The language services know local societies, government media controls, and flows of information between home and diaspora communities. They apply the professional standards of journalism to their reports, features, and talk shows. They are not America’s version of Russia’s RT and Sputnik, or of the China Global Television Network.[14]

Congress and every administration since 1942 have committed the U.S. networks to truthful and accurate journalism, and statutory and policy firewalls guard their independence.[15] Even so, they are an important instrument of national power.[16] Leaders of the Broadcasting Board of Governors, assuming additional resources, have set a goal of 500 million users weekly, up from the 278 million today.[17]


As the U.S. faces new challenges and threats, national security and foreign policy thinkers join the media and public in sensing that information—disinformation, weaponization of information, propaganda, hybrid warfare, and cyber threats—is moving to the center of conflict. This has prompted fomented debate within the Department of Defense.[18]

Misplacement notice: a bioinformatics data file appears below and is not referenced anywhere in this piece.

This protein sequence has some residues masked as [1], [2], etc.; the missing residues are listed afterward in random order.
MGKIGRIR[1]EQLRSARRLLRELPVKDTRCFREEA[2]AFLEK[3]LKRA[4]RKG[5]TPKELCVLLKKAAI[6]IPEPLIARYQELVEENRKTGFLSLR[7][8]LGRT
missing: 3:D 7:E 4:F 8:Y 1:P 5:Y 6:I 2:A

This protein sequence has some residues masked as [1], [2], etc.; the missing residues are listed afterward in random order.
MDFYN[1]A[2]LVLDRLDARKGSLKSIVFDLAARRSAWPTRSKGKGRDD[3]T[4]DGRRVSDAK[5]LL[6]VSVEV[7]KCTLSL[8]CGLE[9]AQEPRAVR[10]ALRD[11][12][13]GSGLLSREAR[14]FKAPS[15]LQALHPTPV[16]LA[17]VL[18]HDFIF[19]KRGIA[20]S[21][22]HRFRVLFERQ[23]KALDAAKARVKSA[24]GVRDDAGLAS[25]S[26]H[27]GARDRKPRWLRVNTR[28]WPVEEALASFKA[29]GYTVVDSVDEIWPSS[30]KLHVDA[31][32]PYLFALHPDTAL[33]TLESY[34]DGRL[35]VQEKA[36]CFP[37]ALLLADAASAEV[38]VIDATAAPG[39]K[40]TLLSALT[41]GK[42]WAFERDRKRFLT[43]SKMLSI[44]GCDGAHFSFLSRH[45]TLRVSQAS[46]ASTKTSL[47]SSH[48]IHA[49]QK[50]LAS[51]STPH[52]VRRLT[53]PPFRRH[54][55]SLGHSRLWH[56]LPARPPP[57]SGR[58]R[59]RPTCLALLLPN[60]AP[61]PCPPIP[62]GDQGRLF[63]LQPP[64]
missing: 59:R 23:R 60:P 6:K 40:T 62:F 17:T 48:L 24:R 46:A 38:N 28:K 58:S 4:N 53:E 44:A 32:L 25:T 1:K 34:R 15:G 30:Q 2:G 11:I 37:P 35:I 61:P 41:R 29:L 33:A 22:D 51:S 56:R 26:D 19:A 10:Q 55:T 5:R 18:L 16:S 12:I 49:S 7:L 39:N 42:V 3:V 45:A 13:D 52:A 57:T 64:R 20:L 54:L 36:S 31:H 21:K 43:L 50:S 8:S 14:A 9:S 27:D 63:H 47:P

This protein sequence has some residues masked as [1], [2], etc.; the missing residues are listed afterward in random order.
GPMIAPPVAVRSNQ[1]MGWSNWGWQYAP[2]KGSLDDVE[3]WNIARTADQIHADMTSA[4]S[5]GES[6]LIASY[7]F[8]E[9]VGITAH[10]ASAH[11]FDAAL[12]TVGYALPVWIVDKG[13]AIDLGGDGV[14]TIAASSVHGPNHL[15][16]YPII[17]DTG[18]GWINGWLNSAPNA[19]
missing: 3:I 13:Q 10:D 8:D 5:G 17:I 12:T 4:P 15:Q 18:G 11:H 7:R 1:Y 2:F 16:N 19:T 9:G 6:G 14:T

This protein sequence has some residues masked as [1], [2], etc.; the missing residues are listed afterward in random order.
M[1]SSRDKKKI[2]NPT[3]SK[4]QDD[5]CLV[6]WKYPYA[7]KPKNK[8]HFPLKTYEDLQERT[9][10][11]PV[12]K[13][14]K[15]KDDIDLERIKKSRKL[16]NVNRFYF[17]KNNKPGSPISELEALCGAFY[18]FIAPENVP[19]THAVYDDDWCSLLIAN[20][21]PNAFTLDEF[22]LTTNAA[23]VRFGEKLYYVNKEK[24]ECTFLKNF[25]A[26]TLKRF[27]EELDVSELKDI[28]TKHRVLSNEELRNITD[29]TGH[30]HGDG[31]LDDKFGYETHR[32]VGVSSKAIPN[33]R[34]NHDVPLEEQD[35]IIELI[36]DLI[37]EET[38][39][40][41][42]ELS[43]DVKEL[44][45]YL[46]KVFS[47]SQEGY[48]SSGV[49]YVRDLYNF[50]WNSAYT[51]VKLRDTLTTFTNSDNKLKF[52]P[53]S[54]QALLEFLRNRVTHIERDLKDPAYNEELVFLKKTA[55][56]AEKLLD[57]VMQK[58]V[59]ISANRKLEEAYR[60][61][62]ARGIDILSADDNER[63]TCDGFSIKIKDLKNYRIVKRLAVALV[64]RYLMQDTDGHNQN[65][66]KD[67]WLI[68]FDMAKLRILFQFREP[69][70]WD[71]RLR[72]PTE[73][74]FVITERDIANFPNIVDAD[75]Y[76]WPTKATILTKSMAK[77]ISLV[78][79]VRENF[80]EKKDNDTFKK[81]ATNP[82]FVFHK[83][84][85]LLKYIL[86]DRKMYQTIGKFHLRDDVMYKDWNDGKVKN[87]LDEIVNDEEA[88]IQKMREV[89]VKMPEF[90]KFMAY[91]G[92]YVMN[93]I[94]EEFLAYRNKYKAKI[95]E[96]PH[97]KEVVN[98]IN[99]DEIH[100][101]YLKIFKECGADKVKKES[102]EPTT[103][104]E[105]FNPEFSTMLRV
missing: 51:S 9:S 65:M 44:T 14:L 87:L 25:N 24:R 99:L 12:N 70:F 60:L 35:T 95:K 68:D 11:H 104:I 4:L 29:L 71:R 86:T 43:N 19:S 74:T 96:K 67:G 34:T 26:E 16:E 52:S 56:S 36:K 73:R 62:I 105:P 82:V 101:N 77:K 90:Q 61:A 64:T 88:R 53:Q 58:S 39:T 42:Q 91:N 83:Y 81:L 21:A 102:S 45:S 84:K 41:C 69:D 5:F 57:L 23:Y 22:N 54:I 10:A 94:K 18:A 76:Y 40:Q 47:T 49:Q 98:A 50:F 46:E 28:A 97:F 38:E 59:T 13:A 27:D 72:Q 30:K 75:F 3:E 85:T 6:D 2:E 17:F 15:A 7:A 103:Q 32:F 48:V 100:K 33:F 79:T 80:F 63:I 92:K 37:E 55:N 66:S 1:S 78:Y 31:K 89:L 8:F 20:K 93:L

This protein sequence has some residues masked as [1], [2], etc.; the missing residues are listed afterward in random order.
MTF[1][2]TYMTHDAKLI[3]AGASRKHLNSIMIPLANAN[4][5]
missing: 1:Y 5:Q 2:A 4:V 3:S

Information operations include electronic warfare, computer network operations, operations security, military deception, and psychological operations. (The last two make many public diplomacy and public affairs practitioners blanch, but they need to join rather than turn away from the debate.) Scholars and practitioners much discuss terminology, with different specialists and different commands preferring influence or strategic communications. The Marine Corps now uses “operations in the information environment.”[19]